The difference matters, and if you are a leader at work, a parent, a coach… you want to make sure you get it right.
Does this sound familiar?
get ready to explain why something didn’t happen as desired (didn’t meet a deadline, didn’t finish a project, didn’t do what you said you were going to…) and as soon as you open your mouth, the other person says “I don’t want to hear your excuses”.
But you weren’t going to give an excuse.
We are all guilty of telling someone to stop giving excuses, or shutting them down as soon as we think we are hearing an excuse (parents- we do this a lot to our kids).
So what is the difference?
Excuses blame and deflect action.
Explanations take accountability and end in action.
As a leader, no matter if it is a home, at work, on the field- you want to teach and reward accountability.
Explanations give us information and context that are necessary to understand the needed action steps to remedy the situation, they also can require vulnerability.
Excuses are often exaggerations of the truth that allows one to deny responsibility and avoid vulnerability.
During my 20 years of bulimia, I gave countless excuses because to give an explanation would have required what felt like impossible vulnerability.
Excuses are given out of desire to avoid consequences and sometimes excuses are given with the intention of not hurting someone’s feelings, but that is being nice, not kind.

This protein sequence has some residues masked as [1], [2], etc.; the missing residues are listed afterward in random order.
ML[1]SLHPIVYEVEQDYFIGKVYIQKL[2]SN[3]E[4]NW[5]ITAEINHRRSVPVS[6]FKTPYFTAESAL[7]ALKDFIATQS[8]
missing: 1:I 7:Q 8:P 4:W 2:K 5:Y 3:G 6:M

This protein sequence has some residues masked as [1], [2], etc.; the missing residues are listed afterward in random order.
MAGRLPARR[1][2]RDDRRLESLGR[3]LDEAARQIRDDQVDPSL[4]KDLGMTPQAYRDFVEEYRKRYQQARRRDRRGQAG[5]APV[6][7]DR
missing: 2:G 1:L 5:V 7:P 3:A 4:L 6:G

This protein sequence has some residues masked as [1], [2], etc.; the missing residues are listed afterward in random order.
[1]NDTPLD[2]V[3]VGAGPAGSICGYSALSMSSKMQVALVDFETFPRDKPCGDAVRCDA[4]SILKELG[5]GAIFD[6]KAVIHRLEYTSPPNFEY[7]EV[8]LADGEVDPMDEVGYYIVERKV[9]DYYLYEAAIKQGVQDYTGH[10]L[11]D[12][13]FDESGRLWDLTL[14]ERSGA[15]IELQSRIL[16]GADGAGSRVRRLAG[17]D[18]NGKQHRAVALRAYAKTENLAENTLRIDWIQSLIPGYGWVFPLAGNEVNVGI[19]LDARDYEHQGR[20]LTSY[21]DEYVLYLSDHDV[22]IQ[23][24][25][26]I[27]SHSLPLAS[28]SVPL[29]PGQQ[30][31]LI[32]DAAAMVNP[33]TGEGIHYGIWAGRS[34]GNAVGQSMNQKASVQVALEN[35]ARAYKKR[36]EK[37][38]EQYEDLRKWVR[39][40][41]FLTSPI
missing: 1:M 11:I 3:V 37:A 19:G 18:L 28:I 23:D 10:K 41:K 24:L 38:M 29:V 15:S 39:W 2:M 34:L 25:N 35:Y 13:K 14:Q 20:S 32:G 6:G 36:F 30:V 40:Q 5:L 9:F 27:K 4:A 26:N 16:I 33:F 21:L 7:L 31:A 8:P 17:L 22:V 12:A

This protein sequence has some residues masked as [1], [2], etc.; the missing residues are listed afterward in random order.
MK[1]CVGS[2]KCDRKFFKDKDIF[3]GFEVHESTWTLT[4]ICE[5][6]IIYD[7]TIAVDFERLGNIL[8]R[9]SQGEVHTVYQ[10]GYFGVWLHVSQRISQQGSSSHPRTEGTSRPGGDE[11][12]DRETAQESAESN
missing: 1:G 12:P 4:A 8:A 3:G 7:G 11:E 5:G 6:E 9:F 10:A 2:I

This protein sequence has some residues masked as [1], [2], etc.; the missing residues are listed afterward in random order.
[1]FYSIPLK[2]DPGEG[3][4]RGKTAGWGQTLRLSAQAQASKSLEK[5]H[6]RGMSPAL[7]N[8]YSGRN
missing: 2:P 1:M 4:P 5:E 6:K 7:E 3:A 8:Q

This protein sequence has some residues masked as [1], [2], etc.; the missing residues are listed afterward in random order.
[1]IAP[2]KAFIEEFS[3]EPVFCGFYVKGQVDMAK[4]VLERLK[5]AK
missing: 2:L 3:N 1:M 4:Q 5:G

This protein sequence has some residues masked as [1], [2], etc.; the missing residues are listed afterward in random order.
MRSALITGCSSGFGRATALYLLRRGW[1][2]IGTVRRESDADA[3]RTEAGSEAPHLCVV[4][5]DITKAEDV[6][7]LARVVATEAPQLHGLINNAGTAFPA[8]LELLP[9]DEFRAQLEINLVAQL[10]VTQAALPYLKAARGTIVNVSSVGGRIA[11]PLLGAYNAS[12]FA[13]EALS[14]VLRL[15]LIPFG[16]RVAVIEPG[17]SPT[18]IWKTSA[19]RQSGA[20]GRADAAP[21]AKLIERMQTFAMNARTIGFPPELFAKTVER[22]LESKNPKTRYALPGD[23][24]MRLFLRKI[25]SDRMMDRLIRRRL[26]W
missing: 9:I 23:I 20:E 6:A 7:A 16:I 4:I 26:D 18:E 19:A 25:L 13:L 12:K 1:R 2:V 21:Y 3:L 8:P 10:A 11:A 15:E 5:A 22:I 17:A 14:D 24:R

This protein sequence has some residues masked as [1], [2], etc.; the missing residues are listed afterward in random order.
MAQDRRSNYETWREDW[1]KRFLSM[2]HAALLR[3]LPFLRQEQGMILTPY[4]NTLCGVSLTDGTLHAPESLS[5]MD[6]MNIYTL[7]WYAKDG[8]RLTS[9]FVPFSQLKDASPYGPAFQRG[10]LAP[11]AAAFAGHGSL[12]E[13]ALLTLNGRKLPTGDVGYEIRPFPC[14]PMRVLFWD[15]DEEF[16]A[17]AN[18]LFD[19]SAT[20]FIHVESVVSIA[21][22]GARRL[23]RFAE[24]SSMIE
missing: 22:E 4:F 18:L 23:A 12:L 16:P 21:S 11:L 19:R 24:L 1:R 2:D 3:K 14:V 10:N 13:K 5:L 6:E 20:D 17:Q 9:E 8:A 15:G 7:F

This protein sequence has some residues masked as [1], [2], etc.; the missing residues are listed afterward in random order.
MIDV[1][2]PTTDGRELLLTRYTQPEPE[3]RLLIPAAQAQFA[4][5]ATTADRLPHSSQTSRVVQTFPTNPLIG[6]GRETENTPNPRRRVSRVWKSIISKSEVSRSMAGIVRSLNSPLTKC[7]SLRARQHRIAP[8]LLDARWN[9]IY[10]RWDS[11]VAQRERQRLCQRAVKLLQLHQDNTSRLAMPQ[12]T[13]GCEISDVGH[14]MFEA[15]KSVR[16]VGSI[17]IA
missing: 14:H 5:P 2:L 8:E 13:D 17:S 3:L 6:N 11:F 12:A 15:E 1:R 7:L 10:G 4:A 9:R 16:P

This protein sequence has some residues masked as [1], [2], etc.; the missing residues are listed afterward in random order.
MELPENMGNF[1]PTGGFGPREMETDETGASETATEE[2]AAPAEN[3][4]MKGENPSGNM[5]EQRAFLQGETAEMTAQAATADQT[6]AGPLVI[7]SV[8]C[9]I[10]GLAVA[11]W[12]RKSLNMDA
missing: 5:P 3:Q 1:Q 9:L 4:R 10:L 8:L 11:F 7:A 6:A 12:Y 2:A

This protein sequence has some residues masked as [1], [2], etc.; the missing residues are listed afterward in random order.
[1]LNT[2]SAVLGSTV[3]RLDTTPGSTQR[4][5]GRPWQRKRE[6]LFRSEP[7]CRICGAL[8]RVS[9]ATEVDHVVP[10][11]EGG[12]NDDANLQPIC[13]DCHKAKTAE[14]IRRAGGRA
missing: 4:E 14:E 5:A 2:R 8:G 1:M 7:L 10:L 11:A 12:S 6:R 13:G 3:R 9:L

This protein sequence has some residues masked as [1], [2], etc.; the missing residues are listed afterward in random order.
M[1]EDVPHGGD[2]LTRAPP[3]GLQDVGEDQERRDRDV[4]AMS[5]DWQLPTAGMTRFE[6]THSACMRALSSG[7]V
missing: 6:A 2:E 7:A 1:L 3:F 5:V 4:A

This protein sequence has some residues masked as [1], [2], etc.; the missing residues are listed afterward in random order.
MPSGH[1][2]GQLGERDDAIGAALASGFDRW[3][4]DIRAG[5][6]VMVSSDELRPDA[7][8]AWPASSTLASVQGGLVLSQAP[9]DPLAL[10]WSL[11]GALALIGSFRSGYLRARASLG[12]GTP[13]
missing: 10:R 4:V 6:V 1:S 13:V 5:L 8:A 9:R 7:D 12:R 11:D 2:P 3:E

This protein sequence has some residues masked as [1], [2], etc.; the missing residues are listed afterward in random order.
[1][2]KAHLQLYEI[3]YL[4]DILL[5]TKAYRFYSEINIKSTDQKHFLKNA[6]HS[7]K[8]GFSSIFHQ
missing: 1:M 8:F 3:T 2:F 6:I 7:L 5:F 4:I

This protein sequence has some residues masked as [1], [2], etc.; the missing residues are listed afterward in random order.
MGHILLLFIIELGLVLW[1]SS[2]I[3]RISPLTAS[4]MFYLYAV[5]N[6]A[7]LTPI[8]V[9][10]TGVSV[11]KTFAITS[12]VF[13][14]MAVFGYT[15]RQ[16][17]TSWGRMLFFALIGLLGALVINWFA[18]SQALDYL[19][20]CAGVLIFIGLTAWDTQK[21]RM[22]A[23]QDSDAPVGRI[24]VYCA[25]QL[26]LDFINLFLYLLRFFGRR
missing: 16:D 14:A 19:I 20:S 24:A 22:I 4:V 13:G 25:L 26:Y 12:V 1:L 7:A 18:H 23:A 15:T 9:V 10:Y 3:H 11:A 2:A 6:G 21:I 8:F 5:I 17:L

Let’s go with the classic, “the dog ate my homework” excuse. If you go up to your teacher and just say that- you have given an excuse.
If you go up and say, “I forgot to put my homework in my backpack last night like I am supposed to and my dog ate it. I put a reminder on my bathroom mirror so I don’t forget again. Can I redo the assignment?” – that is an explanation.
We are all human. We screw up. We make mistakes. We all have our own shi$t going on that makes life hard. And most of us have said yes to things we needed to have said no to.
We need to make room for failure to meet expectations, and encourage explanations.
Which requires listening with curiosity.
One of my favorite phrases to teach leaders to use to turn an excuse into an explanation is, “Tell me more about what happened.”
Curiosity is the key to just about everything in life (although cats tend to disagree…)- if you can show that you are genuinely interested in the process and not just the outcome, you empower others to in turn get curious about where things went wrong and take action to not only remedy the problem, but avoid it happening in the future.
Catch your own excuses this week and challenge yourself to do things differently.
Blaming the rain on why I didn’t get the chores done would be an excuse. It was a light rain and didn’t last long.
And I had no good explanation except not wanting to do them.
So I got them done. Excuses never feel good. Action does.